Announcer: The passage of the Gulf of Tonkin Resolution in 1964 gave the President the authority to do what he thinks is necessary to maintain peace and security in Vietnam. In 1967, some Congressman thought Johnson was overstepping that authority. Senator Clifford Case of New Jersey said…
Senator Clifford Case: "Only recently on August 18th, the President told his news conference: 'I believe that every Congressman and most of the Senators knew what the Tonkin Gulf Resolution said. That Resolution,' the President went on, 'authorized the President and expressed the Congress's willingness to go along with the President to do whatever was necessary to deter aggression.' But this in my judgment is a complete distortion of what Congress understood and what Congress intended by its action three years ago. It amounts to a claim by the President that we gave him a perpetual letter of credit, which no Congress could or would do."
Announcer: The drama of Vietnam remained in the reports from the battlefield. Whether it was the swampy delta, the highlands, the lowlands, the bug-infested jungle or Hill 875, the story was the same, one of courage and death.
Announcer: The number of Americans who gave their lives in Vietnam rose to over 15,000 in 1967. The dollar cost rose, too: $80 million a day; however, with an inspiring victory at the end of the year at a place called Dak To and Hill 875, General William Westmoreland, U.S. Commander in Vietnam, predicted the end of the war was in sight.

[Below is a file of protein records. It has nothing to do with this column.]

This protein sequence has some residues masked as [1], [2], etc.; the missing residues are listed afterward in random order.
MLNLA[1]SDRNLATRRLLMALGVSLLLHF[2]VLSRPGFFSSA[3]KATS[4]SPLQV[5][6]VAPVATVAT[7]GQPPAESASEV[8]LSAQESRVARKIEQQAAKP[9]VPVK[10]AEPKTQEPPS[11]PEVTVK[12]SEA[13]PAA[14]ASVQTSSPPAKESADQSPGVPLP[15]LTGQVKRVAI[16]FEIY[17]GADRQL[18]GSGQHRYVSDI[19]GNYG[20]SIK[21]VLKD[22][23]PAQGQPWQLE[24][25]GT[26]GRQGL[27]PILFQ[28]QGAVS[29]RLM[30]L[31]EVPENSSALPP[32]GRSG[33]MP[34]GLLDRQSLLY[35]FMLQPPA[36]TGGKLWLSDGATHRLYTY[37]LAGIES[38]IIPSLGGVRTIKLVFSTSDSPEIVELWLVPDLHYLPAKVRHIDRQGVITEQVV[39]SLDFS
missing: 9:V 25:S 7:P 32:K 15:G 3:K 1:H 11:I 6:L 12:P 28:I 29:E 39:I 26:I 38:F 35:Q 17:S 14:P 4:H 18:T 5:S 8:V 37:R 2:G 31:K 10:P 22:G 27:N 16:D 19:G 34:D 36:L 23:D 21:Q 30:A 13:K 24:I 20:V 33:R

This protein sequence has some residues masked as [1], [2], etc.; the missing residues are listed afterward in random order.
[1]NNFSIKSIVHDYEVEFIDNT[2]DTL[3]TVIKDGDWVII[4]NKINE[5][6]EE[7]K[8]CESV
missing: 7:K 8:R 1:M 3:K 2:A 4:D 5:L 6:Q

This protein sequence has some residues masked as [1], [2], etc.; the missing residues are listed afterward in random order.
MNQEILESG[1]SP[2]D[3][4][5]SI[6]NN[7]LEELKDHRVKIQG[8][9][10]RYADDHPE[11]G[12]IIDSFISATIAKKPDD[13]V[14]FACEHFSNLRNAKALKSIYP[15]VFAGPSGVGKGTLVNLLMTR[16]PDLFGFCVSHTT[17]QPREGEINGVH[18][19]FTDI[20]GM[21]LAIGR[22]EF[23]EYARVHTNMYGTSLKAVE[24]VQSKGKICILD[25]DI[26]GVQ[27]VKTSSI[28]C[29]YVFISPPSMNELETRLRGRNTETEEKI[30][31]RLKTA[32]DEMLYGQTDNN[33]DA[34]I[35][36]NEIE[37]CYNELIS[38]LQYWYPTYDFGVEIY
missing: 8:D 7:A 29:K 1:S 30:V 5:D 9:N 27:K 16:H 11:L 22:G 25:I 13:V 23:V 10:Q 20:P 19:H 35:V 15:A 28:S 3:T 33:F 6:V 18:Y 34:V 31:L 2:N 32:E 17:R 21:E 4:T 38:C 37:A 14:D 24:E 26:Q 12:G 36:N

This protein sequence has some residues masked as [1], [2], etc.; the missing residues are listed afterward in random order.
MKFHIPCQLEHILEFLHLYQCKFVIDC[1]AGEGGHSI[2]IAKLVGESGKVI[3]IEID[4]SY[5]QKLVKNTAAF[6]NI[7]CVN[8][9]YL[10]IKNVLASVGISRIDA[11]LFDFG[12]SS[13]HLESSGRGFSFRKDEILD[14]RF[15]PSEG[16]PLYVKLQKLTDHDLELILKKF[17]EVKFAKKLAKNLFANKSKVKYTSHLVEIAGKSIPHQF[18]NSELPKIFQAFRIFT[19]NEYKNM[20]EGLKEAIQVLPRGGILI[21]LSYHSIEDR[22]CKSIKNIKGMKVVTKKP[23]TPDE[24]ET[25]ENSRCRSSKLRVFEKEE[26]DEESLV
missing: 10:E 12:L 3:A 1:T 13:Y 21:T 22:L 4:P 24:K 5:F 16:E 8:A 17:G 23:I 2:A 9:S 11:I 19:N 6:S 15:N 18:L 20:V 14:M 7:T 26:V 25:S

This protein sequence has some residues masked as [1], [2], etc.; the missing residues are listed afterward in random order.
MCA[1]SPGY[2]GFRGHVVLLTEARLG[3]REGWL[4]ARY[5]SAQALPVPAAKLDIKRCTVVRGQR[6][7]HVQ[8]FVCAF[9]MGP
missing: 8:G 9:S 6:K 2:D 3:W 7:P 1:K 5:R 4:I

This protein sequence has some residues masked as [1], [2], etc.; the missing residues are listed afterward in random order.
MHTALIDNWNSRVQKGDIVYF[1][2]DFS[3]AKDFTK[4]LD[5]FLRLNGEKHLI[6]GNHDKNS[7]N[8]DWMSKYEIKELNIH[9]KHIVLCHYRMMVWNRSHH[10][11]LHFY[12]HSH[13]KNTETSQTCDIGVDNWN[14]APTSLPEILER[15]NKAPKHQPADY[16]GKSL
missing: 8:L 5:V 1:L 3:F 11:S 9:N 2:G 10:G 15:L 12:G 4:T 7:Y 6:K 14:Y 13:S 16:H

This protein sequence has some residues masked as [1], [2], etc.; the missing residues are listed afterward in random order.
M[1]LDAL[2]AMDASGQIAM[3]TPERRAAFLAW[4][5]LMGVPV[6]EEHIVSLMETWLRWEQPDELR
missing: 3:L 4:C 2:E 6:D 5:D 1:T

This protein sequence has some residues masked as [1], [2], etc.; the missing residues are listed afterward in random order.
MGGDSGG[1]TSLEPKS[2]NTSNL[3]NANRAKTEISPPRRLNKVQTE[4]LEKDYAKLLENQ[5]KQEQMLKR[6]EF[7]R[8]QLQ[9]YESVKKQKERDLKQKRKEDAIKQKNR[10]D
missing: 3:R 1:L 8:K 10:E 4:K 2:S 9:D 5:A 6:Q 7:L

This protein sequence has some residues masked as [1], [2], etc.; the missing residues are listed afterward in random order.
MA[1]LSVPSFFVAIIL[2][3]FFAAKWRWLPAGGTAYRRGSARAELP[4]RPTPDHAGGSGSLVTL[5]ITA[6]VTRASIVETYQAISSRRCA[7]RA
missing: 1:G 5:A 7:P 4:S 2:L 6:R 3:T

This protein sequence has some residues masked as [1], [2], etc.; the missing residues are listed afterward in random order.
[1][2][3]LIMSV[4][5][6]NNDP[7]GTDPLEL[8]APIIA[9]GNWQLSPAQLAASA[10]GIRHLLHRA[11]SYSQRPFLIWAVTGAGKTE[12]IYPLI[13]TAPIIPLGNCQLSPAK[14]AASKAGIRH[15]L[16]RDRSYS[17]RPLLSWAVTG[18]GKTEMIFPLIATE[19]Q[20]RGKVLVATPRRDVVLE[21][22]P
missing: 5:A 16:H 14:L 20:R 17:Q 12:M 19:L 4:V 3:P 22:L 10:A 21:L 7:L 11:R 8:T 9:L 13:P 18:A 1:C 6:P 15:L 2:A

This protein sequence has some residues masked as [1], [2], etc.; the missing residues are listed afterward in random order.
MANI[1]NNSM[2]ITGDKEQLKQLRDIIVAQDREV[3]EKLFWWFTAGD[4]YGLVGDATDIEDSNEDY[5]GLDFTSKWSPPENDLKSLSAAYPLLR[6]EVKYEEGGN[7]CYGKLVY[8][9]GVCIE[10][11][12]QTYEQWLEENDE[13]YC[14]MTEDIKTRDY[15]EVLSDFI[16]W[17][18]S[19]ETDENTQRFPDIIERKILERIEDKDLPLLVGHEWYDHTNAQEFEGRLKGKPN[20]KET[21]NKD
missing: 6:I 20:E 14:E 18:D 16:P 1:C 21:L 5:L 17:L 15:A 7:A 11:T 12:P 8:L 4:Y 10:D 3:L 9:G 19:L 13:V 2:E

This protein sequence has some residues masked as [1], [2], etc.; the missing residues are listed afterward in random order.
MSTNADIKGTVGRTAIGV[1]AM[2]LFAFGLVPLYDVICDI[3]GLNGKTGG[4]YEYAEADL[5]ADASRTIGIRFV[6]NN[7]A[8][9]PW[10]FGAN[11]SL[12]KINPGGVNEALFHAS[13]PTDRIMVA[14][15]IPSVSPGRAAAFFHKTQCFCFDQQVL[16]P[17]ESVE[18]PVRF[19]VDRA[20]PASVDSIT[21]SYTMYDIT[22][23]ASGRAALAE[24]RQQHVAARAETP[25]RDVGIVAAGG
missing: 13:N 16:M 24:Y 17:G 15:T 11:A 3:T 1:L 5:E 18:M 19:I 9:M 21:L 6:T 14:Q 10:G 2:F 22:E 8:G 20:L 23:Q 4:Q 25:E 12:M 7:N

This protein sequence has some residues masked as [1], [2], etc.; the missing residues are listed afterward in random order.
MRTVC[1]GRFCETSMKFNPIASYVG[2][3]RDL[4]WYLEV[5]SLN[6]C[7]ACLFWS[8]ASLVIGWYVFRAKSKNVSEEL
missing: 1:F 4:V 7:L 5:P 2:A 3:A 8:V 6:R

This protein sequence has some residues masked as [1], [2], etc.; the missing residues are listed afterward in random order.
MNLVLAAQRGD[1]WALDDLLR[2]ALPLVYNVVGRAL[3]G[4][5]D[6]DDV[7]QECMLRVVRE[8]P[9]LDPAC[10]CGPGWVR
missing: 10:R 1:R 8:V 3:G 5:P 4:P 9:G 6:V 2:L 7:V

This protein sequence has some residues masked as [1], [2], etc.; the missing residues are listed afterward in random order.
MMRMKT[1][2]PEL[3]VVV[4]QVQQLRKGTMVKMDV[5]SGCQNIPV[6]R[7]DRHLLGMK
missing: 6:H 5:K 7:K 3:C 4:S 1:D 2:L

Commander William Westmoreland: "We have reached an important point when the -- the end begins to come into view. In Phase III in 1968, we intend to do the following: help the Vietnamese armed forces to continue improving their effectiveness; continue pressure on the North to prevent rebuilding and to make aggression more costly."
Announcer: Early in 1967, Henry Cabot Lodge left his position as Ambassador to Vietnam and was replaced by veteran diplomat Ellsworth Bunker. An administrative change that will have an effect on American policy in Vietnam came later in the year.
Robert Strange McNamara: "About the middle of October, I was informed by the President that nominations to succeed Mr. Wood would soon have to be made, and the President asked me if I was still interested in serving as head of the bank. I answered in the affirmative, repeating, however, that I would not leave the post of Secretary of Defense until the President felt he could release me."
Announcer: Robert Strange McNamara had held the post of the Secretary of Defense for seven years, longer than any Secretary before him.